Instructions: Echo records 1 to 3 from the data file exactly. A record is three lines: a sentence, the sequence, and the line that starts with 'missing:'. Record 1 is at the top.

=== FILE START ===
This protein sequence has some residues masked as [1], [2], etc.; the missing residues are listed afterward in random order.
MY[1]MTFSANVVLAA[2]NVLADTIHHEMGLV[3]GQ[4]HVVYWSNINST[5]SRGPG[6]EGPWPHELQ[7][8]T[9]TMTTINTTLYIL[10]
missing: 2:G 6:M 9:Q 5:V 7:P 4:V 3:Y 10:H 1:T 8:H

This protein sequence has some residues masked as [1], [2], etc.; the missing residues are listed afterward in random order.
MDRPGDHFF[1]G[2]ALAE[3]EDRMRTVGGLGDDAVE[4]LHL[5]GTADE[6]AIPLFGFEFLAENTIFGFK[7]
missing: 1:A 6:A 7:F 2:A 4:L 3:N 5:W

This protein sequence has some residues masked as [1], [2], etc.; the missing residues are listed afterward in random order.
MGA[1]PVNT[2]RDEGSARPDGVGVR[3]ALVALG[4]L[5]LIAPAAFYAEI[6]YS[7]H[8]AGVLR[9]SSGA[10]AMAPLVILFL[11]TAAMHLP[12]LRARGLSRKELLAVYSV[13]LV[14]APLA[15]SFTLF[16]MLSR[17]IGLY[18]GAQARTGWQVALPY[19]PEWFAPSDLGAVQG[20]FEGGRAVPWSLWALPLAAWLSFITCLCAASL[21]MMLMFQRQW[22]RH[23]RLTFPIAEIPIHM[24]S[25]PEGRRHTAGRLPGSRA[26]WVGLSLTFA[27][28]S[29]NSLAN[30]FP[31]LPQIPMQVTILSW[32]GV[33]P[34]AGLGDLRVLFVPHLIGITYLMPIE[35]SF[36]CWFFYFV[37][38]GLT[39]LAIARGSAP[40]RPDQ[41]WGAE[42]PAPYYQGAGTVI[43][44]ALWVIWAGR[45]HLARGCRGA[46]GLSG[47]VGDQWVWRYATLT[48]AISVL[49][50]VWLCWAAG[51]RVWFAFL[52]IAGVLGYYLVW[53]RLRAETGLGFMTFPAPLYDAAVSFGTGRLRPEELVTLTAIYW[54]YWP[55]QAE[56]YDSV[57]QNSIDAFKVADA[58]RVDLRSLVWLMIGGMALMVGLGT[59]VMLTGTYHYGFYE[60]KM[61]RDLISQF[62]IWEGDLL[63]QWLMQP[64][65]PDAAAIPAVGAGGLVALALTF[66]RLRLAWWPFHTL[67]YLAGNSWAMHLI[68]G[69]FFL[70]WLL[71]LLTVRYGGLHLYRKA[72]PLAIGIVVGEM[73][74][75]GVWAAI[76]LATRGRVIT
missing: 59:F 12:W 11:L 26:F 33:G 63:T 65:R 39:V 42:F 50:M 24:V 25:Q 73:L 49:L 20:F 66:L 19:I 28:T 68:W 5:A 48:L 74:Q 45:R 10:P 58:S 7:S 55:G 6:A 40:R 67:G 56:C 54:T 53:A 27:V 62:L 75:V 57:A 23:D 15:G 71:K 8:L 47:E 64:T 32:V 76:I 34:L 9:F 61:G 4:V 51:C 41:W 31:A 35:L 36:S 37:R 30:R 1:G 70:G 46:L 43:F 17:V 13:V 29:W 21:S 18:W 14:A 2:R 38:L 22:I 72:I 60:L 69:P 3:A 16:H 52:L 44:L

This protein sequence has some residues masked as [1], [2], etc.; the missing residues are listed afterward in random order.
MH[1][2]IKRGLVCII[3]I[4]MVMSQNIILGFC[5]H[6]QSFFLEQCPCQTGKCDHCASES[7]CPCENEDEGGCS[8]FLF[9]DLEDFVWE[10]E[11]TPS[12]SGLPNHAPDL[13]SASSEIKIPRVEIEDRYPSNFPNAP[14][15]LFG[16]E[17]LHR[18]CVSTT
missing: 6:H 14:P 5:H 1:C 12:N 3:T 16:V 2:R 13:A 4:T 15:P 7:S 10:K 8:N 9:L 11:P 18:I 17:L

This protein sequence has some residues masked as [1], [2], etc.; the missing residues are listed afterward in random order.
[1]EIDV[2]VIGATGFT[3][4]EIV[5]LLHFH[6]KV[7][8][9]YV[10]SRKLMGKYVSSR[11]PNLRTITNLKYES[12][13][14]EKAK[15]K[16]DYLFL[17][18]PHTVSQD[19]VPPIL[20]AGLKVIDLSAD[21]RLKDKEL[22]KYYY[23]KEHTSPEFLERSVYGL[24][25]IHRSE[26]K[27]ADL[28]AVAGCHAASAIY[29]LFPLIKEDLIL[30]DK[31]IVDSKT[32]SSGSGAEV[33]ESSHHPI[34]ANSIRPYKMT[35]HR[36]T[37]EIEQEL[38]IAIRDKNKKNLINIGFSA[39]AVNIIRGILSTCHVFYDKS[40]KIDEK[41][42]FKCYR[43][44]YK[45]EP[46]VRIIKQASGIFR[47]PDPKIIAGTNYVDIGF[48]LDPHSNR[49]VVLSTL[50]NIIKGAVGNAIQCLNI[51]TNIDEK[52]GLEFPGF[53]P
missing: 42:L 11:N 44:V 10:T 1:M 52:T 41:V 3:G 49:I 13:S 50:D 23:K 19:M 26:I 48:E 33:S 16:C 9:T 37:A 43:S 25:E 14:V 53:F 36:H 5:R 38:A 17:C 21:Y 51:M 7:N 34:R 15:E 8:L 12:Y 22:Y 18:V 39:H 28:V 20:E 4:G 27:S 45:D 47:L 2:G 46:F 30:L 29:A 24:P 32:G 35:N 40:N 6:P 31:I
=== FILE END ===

This protein sequence has some residues masked as [1], [2], etc.; the missing residues are listed afterward in random order.
MY[1]MTFSANVVLAA[2]NVLADTIHHEMGLV[3]GQ[4]HVVYWSNINST[5]SRGPG[6]EGPWPHELQ[7][8]T[9]TMTTINTTLYIL[10]
missing: 2:G 6:M 9:Q 5:V 7:P 4:V 3:Y 10:H 1:T 8:H

This protein sequence has some residues masked as [1], [2], etc.; the missing residues are listed afterward in random order.
MDRPGDHFF[1]G[2]ALAE[3]EDRMRTVGGLGDDAVE[4]LHL[5]GTADE[6]AIPLFGFEFLAENTIFGFK[7]
missing: 1:A 6:A 7:F 2:A 4:L 3:N 5:W

This protein sequence has some residues masked as [1], [2], etc.; the missing residues are listed afterward in random order.
MGA[1]PVNT[2]RDEGSARPDGVGVR[3]ALVALG[4]L[5]LIAPAAFYAEI[6]YS[7]H[8]AGVLR[9]SSGA[10]AMAPLVILFL[11]TAAMHLP[12]LRARGLSRKELLAVYSV[13]LV[14]APLA[15]SFTLF[16]MLSR[17]IGLY[18]GAQARTGWQVALPY[19]PEWFAPSDLGAVQG[20]FEGGRAVPWSLWALPLAAWLSFITCLCAASL[21]MMLMFQRQW[22]RH[23]RLTFPIAEIPIHM[24]S[25]PEGRRHTAGRLPGSRA[26]WVGLSLTFA[27][28]S[29]NSLAN[30]FP[31]LPQIPMQVTILSW[32]GV[33]P[34]AGLGDLRVLFVPHLIGITYLMPIE[35]SF[36]CWFFYFV[37][38]GLT[39]LAIARGSAP[40]RPDQ[41]WGAE[42]PAPYYQGAGTVI[43][44]ALWVIWAGR[45]HLARGCRGA[46]GLSG[47]VGDQWVWRYATLT[48]AISVL[49][50]VWLCWAAG[51]RVWFAFL[52]IAGVLGYYLVW[53]RLRAETGLGFMTFPAPLYDAAVSFGTGRLRPEELVTLTAIYW[54]YWP[55]QAE[56]YDSV[57]QNSIDAFKVADA[58]RVDLRSLVWLMIGGMALMVGLGT[59]VMLTGTYHYGFYE[60]KM[61]RDLISQF[62]IWEGDLL[63]QWLMQP[64][65]PDAAAIPAVGAGGLVALALTF[66]RLRLAWWPFHTL[67]YLAGNSWAMHLI[68]G[69]FFL[70]WLL[71]LLTVRYGGLHLYRKA[72]PLAIGIVVGEM[73][74][75]GVWAAI[76]LATRGRVIT
missing: 59:F 12:W 11:L 26:F 33:G 63:T 65:R 39:V 42:F 50:M 24:V 25:Q 73:L 49:L 20:F 66:L 19:I 28:T 68:W 5:A 48:L 74:Q 45:R 10:P 58:S 7:S 55:G 6:A 40:R 67:G 56:C 54:T 53:A 27:V 62:L 75:V 57:A 23:D 15:G 71:K 8:L 47:E 64:T 32:V 76:I 34:L 9:F 61:G 4:V 51:C 41:W 31:A 35:L 36:S 37:R 30:R 1:G 70:G 46:L 43:F 17:V 13:V 29:W 21:S 18:W 14:A 2:R 38:L 22:I 72:I 60:L 69:P 3:A 16:H 52:L 44:L